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Third Circuit Challenges Supreme Court To Reconsider Whether An LLC's Citizenship Should Be Based On Its Members
An LLC's state of organization and principal place of business are legally irrelevant for purposes of determining diversity jurisdiction in the Third Circuit.
United States
15 Oct 2015
Second Circuit Court Of Appeals Rules That U.S. Law Determines Whether Action Seeking Enforcement Of Foreign Judgment Is "Maritime"
The Second Circuit confirmed in a decision last week that U.S. federal courts have subject matter jurisdiction to enforce foreign maritime judgments.
United States
26 Jun 2014
Pennsylvania Superior Court Rules Expert Testimony Inadmissible To Prove Causation In Toxic Tort Case Absent Supporting Scientific Authority Applied To Facts Of Case
In a precedential ruling on the admissibility of expert testimony that is particularly significant to defendants in toxic tort matters, a three-judge panel of the Superior Court of Pennsylvania in Snizavich v. Rohm and Haas Co., No. 1383 EDA 2012, 2013 Pa. Super. LEXIS 3192 (Pa. Super. Ct. Dec. 6, 2013), ruled on December 6, 2013 that an expert’s opinion regarding the cause of a plaintiff’s injury is inadmissible under Pennsylvania Rule of Evidence 702 and the Frye standard if it is not based on
United States
19 Dec 2013
DOJ Asserts That State-Owned Enterprises Are "Instrumentalities" Of A Foreign Government
Last year, two former executives of Terra Telecommunication Corp. were convicted in federal district court in Florida of bribing employees of Haiti Teleco for the purpose of securing better calling rates and ensuring continued phone connection to Haiti.
United States
5 Oct 2012
New York Court Adopts Delaware "Common Sense" Test For Assessing Whether Claims Assert Derivative Or Direct Harm
On August 7, 2012, in "Yudell v. Gilbert", the Appellate Division, First Department adopted a test first articulated by the Delaware Supreme Court.
United States
20 Aug 2012
Supreme Court To Decide Whether Materiality Must Be Proven To Certify A Class
On June 11, 2012, the United States Supreme Court granted certiorari to resolve an issue that may impact whether companies can defeat securities fraud class actions early in the litigation.
United States
21 Jun 2012
New Jersey Supreme Court Decides 911 Operators Entitled To Immunity
The New Jersey Supreme Court filed a decision in Paris Wilson v. City of Jersey City this morning (Thursday, March 08, 2012).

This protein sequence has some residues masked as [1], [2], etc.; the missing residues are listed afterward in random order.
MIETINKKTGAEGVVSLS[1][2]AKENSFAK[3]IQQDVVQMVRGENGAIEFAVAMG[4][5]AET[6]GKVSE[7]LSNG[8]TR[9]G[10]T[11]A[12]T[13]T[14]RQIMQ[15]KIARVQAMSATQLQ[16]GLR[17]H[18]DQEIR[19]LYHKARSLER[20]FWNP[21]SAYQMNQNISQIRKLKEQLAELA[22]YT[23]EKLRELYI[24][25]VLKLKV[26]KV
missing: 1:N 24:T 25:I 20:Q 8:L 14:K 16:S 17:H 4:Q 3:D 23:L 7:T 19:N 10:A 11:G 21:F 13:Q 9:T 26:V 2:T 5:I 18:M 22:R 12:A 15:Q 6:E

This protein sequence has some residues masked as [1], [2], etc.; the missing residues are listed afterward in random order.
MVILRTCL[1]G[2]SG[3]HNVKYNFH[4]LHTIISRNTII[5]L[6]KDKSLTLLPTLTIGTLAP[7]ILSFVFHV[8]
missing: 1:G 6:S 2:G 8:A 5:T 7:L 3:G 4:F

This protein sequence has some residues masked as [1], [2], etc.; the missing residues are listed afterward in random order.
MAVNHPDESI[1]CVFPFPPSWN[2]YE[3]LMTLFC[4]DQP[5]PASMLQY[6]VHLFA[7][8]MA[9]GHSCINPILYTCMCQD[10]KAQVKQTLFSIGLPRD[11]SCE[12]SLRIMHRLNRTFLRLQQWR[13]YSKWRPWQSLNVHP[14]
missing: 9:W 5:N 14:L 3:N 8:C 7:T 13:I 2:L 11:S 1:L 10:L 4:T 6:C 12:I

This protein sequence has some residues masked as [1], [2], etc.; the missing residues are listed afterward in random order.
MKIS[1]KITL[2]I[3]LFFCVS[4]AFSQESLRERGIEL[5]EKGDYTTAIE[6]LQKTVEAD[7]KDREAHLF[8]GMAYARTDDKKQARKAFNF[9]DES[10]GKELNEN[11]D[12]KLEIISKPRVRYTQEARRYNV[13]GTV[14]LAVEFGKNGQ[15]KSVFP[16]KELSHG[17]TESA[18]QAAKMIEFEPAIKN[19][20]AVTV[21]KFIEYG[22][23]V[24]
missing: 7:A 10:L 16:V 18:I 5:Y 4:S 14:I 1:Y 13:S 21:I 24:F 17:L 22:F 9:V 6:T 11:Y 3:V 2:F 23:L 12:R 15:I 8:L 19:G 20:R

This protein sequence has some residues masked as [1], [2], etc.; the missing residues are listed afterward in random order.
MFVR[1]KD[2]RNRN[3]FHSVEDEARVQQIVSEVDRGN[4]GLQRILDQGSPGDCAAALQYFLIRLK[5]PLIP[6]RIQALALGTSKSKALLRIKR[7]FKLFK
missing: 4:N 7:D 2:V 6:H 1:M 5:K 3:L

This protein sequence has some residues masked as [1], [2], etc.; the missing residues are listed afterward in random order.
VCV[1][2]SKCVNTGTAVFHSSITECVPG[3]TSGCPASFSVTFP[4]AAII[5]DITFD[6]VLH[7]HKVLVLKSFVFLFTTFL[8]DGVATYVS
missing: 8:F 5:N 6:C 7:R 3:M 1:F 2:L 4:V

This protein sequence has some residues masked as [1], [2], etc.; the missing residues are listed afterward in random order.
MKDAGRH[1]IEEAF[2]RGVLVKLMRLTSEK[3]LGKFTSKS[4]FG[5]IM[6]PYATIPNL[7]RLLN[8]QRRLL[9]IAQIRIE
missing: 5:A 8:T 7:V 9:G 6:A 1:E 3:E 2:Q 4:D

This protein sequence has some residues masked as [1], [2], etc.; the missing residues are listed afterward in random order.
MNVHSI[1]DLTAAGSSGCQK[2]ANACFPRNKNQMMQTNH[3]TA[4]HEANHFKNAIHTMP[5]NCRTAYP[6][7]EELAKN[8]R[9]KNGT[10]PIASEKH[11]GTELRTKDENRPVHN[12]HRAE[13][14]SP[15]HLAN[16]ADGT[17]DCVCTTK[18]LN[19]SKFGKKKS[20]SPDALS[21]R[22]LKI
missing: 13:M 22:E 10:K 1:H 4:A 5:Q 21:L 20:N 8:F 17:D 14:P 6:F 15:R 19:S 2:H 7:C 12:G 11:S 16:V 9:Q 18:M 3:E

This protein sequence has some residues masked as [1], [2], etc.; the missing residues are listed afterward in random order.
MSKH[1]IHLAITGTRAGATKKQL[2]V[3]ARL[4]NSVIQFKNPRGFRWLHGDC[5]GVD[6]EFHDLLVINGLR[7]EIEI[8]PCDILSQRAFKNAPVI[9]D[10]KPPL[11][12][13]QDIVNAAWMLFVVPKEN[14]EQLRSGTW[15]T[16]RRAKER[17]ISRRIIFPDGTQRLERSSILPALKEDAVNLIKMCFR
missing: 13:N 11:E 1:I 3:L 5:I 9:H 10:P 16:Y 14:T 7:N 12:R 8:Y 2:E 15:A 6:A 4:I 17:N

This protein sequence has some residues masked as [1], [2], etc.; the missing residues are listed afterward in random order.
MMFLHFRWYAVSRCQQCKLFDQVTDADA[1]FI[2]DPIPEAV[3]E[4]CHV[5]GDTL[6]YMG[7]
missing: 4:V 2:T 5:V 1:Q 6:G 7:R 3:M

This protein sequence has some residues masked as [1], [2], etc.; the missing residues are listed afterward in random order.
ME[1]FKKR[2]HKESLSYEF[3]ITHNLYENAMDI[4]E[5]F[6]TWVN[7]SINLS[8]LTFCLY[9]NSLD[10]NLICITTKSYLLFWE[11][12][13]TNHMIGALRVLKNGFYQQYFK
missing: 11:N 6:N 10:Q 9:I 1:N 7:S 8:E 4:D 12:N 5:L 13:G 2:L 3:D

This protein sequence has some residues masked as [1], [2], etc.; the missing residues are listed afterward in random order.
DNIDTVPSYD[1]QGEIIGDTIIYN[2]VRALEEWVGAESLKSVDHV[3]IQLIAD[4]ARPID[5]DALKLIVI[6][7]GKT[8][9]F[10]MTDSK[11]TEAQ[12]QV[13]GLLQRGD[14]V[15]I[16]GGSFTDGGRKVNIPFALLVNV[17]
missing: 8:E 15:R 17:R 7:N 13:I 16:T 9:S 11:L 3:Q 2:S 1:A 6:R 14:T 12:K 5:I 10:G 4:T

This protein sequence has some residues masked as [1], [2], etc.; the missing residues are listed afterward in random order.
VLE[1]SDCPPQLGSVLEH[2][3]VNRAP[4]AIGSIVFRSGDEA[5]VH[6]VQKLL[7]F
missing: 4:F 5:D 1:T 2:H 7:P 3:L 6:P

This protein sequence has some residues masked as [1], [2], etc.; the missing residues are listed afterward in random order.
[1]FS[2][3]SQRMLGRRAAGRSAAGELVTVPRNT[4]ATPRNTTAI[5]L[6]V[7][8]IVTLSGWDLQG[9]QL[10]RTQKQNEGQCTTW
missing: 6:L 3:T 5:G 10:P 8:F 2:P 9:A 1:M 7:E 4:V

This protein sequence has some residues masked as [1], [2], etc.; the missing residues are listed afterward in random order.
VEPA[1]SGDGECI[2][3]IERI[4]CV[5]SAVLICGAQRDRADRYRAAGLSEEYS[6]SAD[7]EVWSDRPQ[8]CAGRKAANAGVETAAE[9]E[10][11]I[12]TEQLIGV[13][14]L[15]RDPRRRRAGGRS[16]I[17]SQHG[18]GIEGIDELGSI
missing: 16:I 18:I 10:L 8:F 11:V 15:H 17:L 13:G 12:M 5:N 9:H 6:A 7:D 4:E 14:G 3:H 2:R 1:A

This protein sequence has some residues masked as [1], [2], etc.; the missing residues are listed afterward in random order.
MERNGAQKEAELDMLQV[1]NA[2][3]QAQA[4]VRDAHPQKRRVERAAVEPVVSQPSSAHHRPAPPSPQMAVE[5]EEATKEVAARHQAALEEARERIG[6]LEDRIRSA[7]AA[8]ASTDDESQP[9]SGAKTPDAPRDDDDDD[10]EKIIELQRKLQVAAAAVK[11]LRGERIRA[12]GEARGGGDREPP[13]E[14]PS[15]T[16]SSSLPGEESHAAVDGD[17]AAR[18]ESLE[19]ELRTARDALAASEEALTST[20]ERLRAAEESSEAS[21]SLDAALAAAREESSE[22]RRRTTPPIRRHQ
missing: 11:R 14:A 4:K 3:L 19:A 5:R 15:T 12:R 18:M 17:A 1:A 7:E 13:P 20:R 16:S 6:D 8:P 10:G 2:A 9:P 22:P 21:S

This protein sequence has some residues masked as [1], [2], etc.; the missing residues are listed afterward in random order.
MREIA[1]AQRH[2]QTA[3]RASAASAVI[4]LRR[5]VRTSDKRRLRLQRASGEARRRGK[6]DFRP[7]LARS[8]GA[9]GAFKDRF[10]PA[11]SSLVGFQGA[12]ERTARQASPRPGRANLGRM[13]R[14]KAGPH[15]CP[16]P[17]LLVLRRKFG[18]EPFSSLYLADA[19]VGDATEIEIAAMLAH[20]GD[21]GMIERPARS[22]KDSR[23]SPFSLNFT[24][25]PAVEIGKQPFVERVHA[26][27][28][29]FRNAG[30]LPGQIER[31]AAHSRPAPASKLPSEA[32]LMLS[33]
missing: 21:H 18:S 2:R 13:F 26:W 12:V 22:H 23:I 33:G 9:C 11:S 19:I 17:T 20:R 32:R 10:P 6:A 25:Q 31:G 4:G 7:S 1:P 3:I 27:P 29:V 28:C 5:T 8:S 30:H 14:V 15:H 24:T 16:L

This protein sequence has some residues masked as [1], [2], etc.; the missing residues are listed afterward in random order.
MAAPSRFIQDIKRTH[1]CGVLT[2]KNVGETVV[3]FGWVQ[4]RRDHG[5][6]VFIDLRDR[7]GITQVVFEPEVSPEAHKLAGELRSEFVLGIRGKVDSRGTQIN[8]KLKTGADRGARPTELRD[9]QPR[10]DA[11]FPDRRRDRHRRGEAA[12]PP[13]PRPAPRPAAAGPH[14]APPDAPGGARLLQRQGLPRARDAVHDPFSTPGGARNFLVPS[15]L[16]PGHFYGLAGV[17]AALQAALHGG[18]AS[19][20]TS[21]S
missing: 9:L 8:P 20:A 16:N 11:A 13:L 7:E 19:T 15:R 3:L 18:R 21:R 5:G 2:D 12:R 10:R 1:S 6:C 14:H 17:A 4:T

United States
8 Mar 2012
Third Circuit Holds That Failing To Produce Original Documents In Discovery Can Be Considered Spoliation
In a precedential ruling with significant implications on the way parties conduct discovery in Federal Court, on January 4, 2012, the United States Court of Appeals for the Third Circuit issued a decision in Bull v. United Parcel Service, Inc., No. 10-4339 (3d Cir. Jan. 4, 2012).
United States
10 Jan 2012
New York’s Highest Court Holds That Common Law Causes Of Action Are Not Preempted By The Martin Act
On Tuesday, December 20, 2011, New York’s Court of Appeals issued a groundbreaking decision holding that a plaintiff’s common-law claims for breach of fiduciary duty and gross negligence against a securities firm were not preempted by the Martin Act—New York’s "blue sky" law.
United States
4 Jan 2012
Federal Circuit Announces Patent Eligibility Test Affecting “Business Method” Inventions
The Federal Circuit recently handed down the long-awaited “In re Bilski” opinion, which has broad implication on the patentability of “business method” inventions.
United States
11 Nov 2008
Ninth Circuit Ruling Raises Stakes For Companies And Individuals Facing Parallel Civil And Criminal Investigations
A recent decision by the United States Court of Appeals for the Ninth Circuit, United States v. Stringer, 521 F.3d 499 (9th Cir. 2008), gives government lawyers, and prosecutors in particular, significant latitude to conceal the existence of a criminal investigation from individuals and companies, and their attorneys, who are actively defending against a civil investigation initiated by a government agency.
United States
3 Jul 2008
Second Circuit Decision Affects COGSA Liability For Shipment Of Dangerous Cargo
On March 3, 2008, the United States Court of Appeals for the Second Circuit in In re M/V DG HARMONY, issued an important decision which clarifies the standard used to determine the liability of shippers and carriers transporting hazardous cargo under the Carriage of Goods by Sea Act (COGSA).
United States
10 Mar 2008
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